عيد أضحى مبارك

New Year New You
With a longer holiday, more people to meet and more days to celebrate, here are some ideas of what you and your daughter can do with that time.

Eid Al Adha is a holiday rooted in sacrifice, so it’s a great time to introduce your daughter to the importance of compromising. Sacrifices, even little ones, can reap big rewards. For example, choosing to stay at home to do homework can bring better grades, which encourages her to work harder. In other situations, your daughter can find a middle ground for a win-win situation: giving up a toy to share with a sibling will teach her kindness and make both happy. Make sure to praise her afterwards so she understands the value of what she did.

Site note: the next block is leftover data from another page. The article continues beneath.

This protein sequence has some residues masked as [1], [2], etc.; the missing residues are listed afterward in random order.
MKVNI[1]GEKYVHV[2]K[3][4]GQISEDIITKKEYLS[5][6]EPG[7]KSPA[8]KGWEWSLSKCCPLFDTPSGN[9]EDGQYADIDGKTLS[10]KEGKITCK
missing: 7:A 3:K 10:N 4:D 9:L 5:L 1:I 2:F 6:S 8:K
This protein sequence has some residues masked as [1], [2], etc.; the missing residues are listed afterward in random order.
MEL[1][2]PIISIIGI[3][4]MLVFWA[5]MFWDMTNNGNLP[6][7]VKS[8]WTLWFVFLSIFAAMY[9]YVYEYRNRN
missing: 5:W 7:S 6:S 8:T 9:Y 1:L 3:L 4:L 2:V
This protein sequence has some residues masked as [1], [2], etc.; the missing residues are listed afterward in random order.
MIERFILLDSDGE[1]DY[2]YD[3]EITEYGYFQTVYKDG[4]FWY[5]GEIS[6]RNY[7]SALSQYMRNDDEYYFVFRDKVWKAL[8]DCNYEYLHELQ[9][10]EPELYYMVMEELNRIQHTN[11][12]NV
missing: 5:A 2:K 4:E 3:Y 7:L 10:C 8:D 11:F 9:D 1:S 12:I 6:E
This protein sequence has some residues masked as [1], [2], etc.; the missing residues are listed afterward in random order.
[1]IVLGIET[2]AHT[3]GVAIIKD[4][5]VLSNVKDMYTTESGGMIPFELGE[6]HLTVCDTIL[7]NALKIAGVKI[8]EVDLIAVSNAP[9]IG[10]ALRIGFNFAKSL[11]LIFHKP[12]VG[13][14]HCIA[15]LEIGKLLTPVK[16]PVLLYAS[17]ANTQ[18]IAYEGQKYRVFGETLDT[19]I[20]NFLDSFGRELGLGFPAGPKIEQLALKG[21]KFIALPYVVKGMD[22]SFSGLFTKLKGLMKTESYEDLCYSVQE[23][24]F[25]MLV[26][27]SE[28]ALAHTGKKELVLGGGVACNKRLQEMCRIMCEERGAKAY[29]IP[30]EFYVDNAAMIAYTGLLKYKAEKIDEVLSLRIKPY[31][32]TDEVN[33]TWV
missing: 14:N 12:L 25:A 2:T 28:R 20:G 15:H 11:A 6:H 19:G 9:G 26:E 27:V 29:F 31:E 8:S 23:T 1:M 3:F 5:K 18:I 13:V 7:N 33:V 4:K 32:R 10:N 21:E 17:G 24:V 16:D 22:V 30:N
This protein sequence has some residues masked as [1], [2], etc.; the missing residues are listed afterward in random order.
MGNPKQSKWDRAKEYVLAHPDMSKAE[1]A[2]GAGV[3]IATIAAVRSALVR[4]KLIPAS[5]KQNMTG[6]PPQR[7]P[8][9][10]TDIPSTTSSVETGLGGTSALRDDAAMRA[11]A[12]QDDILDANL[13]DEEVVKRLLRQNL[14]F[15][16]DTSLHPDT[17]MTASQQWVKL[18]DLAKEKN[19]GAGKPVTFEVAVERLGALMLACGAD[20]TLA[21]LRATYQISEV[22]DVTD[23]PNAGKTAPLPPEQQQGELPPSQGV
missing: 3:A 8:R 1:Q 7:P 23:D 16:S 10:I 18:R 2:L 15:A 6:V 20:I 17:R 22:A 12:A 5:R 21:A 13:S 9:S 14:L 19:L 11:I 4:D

Eid only comes twice a year, so it’s time to make your daughter’s favorite and guide her through it, because there’s something about baking in the kitchen together that fosters closeness. She’ll learn to be patient while waiting for your delicious creation to cook in the oven. Looking for some regional inspiration? Try homemade kunafa, an Arabic dessert made by layering cheese or cream, kataifi dough and sugar syrup. You can even customize it however you like, with nuts, food coloring or even chocolate!

Don’t forget that giving food away to the less fortunate is a core part of Eid. Help your daughter pack up leftovers in aluminum containers to distribute around the neighborhood.

Cousins, friends and more! Since Eid is almost always accompanied by visits to family, having so many people in the house can be overwhelming. If you’ve got a bunch of little ones over at your place, make cookies or cupcakes and have each child decorate their own. You can also inspire the kids to prepare an Eid-themed play, where they’ll have plenty of fun interacting with one another and grow confident as they perform in front of the whole family.